In broader terms of technical and cultural history, back from when can we date the piano (pianoforte) or its distinctive forerunner instruments, ONE of these statements is false : which one?
Shakespeare does not mention the piano, so it can't have been known as early as the start of the 17th century
Johann Sebastian Bach wrote plenty of keyboard music, but nothing entitled 'Piano Concerto' as such, so by the time of his death in 1750 it seems he'd never yet had the chance to try one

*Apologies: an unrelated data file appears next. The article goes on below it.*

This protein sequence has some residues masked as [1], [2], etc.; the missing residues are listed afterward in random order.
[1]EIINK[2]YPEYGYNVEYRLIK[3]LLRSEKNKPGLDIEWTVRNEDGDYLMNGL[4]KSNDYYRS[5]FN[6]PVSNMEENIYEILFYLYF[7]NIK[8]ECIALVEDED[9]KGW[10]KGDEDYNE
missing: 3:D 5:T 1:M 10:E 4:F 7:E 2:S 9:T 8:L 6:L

Bartolommeo Cristofori was developing what we now know as the earliest pianos, at the very end of the 17th century
The 'fortepiano' ('plays loud as well as gently'), with a range of five octaves or so ~ comparable to a modern organ keyboard ~ was available to composers of the 'first Viennese school' in the latter half of the 18th century